MELBOURNE, Australia — Taiwan will reorganize its Army’s command structure to emphasize joint operations between its services and give regional commanders more operational flexibility in the event of a conflict, the country’s defense minister told lawmakers.
The reorganization will see the various corps and defense commands of the Taiwanese Army renamed as distinct “combat theater commands,” Chiu Kuo-cheng reported to the self-governing island’s parliament on May 10.
The Ministry of National Defense confirmed that the Army’s Penghu, Huadong, Sixth, Eighth and Tenth Army corps will be renamed the first to fifth combat theater commands responsible for the Penghu islands west of Taiwan and the areas of eastern, northern, southern and central Taiwan, respectively.
Chiu added that the leaders of each combat theater command will be responsible for coordinating the forces of each of Taiwan’s armed services in each region, in effect forming joint chiefs of staff to enhance interoperability and coordinate operations during conflict or peacetime operations, such as disaster relief.
Although each of the current Army corps are commanded by Army generals, Chiu left open the possibility that the new theater commands could be led by officers drawn from other services.
This possibility was welcomed by experts speaking to Radio Free Asia’s Chinese-language coverage of the announcement. The director of Taiwan’s Institute for National Defense and Security Research, Su Tzu-yun, suggested that the second theater command in eastern Taiwan facing the Pacific Ocean and Taiwan’s outlying islands could be led by Air Force or Navy commanders due to the principal domains of that area.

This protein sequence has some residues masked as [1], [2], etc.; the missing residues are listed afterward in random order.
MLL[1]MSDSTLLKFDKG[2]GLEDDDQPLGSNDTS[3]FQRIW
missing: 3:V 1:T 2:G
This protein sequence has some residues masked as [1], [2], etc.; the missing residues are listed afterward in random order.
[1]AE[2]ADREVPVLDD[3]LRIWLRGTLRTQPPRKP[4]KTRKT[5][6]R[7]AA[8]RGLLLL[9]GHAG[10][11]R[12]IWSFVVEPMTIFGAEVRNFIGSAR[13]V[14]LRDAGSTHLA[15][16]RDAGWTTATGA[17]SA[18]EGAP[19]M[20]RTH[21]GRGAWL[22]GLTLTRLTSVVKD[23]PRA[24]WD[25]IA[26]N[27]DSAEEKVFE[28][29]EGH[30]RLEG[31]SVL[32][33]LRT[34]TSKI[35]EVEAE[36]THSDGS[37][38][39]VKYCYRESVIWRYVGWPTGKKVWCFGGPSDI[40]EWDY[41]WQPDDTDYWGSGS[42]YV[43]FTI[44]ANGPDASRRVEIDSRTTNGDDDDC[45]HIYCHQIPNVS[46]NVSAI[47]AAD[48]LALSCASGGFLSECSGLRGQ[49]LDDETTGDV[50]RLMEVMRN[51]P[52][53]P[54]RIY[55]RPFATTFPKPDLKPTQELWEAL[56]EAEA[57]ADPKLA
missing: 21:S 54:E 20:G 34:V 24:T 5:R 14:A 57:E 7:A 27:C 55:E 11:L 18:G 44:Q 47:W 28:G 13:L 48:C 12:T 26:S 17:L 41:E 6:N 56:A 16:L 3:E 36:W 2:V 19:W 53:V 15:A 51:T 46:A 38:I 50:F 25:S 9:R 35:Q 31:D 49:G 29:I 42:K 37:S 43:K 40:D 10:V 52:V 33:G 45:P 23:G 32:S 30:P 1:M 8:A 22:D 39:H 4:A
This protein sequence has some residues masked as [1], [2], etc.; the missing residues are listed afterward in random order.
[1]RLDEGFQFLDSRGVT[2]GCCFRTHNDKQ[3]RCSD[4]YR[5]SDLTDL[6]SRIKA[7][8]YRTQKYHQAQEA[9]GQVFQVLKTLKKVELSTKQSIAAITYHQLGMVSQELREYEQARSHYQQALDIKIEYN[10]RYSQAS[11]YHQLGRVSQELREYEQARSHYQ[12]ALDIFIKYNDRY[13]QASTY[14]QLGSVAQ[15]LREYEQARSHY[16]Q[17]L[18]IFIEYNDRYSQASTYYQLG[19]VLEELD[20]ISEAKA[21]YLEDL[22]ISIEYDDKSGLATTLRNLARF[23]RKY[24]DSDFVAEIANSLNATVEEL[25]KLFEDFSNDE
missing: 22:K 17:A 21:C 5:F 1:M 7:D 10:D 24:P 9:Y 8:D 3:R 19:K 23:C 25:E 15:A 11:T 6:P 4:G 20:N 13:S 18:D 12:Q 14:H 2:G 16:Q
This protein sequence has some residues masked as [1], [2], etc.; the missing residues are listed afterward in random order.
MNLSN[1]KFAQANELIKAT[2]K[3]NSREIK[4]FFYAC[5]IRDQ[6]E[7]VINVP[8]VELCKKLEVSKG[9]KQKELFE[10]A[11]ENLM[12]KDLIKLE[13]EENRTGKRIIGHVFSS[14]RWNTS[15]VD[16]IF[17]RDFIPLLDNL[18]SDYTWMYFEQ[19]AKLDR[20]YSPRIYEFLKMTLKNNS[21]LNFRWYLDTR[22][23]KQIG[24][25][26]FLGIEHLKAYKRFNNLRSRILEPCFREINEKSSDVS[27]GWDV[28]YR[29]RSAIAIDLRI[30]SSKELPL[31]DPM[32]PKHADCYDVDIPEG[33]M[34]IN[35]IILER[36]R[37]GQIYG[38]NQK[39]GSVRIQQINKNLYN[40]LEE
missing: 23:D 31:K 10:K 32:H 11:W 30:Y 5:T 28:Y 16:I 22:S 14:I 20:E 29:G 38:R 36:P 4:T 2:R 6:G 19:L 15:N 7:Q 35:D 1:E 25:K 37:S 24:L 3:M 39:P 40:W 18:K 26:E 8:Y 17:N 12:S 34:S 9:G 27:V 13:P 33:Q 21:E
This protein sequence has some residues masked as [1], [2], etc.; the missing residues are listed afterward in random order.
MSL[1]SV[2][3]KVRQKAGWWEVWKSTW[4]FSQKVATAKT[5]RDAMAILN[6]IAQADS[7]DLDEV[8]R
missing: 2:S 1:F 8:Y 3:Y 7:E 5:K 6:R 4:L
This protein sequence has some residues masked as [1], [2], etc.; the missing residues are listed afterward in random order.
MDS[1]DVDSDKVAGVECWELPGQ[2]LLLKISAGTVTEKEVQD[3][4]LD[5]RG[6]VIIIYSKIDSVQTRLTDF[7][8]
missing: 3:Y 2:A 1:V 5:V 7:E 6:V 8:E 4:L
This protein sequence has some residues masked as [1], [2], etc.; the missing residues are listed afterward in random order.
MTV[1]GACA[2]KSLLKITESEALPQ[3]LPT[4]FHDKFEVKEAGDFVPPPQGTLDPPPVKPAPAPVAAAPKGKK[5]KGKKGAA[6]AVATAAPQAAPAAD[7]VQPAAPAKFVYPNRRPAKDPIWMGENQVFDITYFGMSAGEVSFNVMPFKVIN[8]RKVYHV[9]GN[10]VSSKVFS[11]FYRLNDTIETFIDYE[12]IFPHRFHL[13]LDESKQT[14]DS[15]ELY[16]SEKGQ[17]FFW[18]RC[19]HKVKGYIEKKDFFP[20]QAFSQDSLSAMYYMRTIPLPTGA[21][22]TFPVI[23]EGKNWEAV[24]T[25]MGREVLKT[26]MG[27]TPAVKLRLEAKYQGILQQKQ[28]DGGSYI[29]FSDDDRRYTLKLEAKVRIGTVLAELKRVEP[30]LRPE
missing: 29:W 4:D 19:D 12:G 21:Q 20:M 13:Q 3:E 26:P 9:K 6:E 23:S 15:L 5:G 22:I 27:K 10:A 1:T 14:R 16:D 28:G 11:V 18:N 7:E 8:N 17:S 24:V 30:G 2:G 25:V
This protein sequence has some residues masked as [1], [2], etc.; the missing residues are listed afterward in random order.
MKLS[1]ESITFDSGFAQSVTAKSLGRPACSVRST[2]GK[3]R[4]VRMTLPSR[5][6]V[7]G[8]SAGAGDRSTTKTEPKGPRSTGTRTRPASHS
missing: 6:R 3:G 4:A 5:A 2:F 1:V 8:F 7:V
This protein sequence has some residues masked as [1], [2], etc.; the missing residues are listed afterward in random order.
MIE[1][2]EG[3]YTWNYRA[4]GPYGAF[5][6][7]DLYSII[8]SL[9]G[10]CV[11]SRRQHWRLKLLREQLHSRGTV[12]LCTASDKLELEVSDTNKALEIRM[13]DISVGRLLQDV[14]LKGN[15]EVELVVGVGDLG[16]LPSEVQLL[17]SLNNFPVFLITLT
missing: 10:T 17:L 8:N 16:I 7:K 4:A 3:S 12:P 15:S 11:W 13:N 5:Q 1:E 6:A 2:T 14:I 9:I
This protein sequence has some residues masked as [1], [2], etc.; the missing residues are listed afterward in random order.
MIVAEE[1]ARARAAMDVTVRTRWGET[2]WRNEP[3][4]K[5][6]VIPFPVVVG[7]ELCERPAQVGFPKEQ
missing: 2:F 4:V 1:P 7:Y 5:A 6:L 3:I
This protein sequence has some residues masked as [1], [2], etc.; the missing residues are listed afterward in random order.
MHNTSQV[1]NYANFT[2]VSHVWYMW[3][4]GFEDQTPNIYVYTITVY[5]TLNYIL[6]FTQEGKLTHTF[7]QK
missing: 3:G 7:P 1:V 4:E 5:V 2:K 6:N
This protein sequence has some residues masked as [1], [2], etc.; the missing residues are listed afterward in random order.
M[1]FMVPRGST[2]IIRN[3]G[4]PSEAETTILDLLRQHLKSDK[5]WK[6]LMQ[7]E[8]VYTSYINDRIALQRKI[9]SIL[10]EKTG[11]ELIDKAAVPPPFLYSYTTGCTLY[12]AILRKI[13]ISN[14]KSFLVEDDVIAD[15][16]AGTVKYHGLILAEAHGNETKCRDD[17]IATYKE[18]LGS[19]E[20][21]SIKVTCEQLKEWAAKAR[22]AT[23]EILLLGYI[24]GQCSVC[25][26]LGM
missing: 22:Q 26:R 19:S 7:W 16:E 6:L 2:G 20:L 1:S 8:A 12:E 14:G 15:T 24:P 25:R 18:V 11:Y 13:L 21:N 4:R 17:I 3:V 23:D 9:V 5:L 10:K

He added that the new decentralized command structure would also potentially improve survivability of Taiwanese forces during a conflict by allowing theater commanders more latitude to act in the event that communications are jammed or disabled, impairing command and control.
The announcement also ties into Taiwan’s Overall Defense Concept, which focuses on developing the nation’s asymmetric defense capabilities and seeks to improve the ability to preserve its forces against China’s numerically superior and increasingly technologically advanced military. China sees Taiwan as a rogue province and has vowed to reincorporate the island into its territory, including by force if necessary.
It is unclear how the reorganization will affect the Taiwanese Army’s Kinmen and Matsu defense commands, which are responsible for protecting Taiwan’s front-line islands off the coast of mainland China.
It is also unclear whether the Army’s aviation and special operations command, which are currently independent of the various Army corps, will retain its current status or fall under the purview of another theater command following the restructure.
The reorganization is planned to come into effect Jan. 1, 2022.
Mike Yeo is the Asia correspondent for Defense News. He wrote his first defense-related magazine article in 1998 before pursuing an aerospace engineering degree at the Royal Melbourne Institute of Technology in Australia. Following a stint in engineering, he became a freelance defense reporter in 2013 and has written for several media outlets.